'The tip of the journey': Blessed Sacrament receives Lighthouse school status

Blessed Sacrament School eighth-graders, from left, Sam Warning, Jacob Mayfield and Jack Lucey carry a banner touting the school's new designation as a "Lighthouse" school during a pep assembly Wednesday in the school gym. (H-W Photo/Phil Carlson)
Posted: Dec. 5, 2012 11:27 am Updated: Dec. 19, 2012 12:15 pm

Herald-Whig Staff Writer

Chris Reichert said while Wednesday morning's announcement that Blessed Sacrament School has been named a Lighthouse school by FranklinCovey Inc. will spur instant gratification, the positive trickle-down effects for the community will resonate in years to come.

"This is actually just the tip of the journey," said Reichert, the school principal.

Blessed Sacrament is just the 29th school worldwide to reach Lighthouse status, a process that began seven years ago through a United Way-funded concept that saw a panel of community educators elect to offer schools in Adams County the chance to incorporate the "Seven Habits of Highly Effective People." The idea was to better prepare students to be leaders and deal with everyday life as they mature and grow.

"When this all started, the group was looking for a way to be proactive within schools to help develop a stronger community," said Reichert, who has worked in the Quincy Catholic school system for 23 years. "Our staff and students, some of whom are now at Quincy Notre Dame High School, bought into it wholeheartedly."

To reach Lighthouse status -- the highest level of the Seven Habits process -- a school must meet 146 criteria and be certified by FranklinCovey. The Seven Habits were designed by the late StephenCovey, founder of the Utah-based professional services company FranklinCovey. The various habits deal with principles of character.

Covey died earlier this year at age 79, but his Seven Habits have become famous around the world. Former President Bill Clinton even had Covey help integrate the habits into his presidency.

Representatives from FranklinCovey will be in Quincy in late January to make an official presentation. The company has been working with Blessed Sacrament throughout the detailed process.

"We'll bring down the house that day," Reichert said.

Blessed Sacrament is the first school in Illinois -- and the first Catholic school in the U.S. -- to be named a Lighthouse school. Reichert said she has been hearing from Catholic educators across the nation since news began leaking out that Blessed Sacrament had attained Lighthouse status.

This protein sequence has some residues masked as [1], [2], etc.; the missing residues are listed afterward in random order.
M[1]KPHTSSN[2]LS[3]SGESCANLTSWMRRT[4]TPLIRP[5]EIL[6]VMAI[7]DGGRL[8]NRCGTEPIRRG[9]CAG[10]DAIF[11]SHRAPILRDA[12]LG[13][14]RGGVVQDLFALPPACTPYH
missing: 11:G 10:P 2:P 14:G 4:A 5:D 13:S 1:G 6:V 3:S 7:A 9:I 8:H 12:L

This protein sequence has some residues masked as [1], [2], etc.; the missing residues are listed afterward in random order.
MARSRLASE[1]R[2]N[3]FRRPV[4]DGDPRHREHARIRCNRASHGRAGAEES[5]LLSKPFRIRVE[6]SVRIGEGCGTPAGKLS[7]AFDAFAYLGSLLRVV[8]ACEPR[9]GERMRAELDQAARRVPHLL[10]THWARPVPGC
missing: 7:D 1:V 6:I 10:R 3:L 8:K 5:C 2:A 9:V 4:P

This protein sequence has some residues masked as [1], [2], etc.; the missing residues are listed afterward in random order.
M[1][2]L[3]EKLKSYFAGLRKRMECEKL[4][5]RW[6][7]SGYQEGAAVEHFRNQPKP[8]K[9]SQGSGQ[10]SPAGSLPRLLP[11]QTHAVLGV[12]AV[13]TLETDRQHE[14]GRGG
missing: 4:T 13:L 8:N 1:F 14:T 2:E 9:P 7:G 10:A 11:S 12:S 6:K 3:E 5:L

FranklinCovey is working with 1,029 schools worldwide, but only a handful will try to attain Lighthouse status.

"This has been seven years in the making, and the staff and students should be congratulated," said Monsignor Michael Kuse. "This is an exciting day."

Cheryl Waterman, executive director of the Unied Way of Adams County, said Blessed Sacrament has done a "wonderful job" reaching Lighthouse status. She said developing future community leaders was the idea behind using the Seven Habits, and the staff at Blessed Sacrament should be commended.

Sharon Terwelp, a fifth-grade teacher at Blessed Sacrament, said the habits emphasize "being a light" to the rest of the world, which fits perfectly into the tenets of Catholic faith taught at the school.

"That is one of the main reasons we were so interested in doing this," Terwelp said.

The Seven Habits are part of daily life at Blessed Sacrament, and four times a week, the entire student body gathers to discus specific areas of the principles involved.

The body of Blessed Sacrament students heard the news at an assembly this morning and responded with a rousing ovation.

"We've been working for several years for this," said Adam Kirkpatrick, a fourth-grader.

Another fourth-grader, Katie Schuecking, may have best expressed the school's collective feeling.

"Oh, my gosh!" she exclaimed.





A summary of "The Seven Habits of Highly Effective People" by Steven R. Covey:

º Be proactive: Change starts from within. Don't wait for external stimuli.

º Begin with the end in mind: Develop a mission statement; base long-term goals based on personal principles.

º First things first: Identify important roles you take on in life, and make time for each of them.

º Think win-win: Aim for agreements and relationships that are mutually beneficial.

º Seek first to understand, then to be understood: Put yourself in the other person's place, listening for both feeling and meaning.

º Build trust, create synergy: Individual differences can create a whole greater than the sum of its parts.

º Sharpen the saw: Renew yourself physically, mentally, socially and spiritually.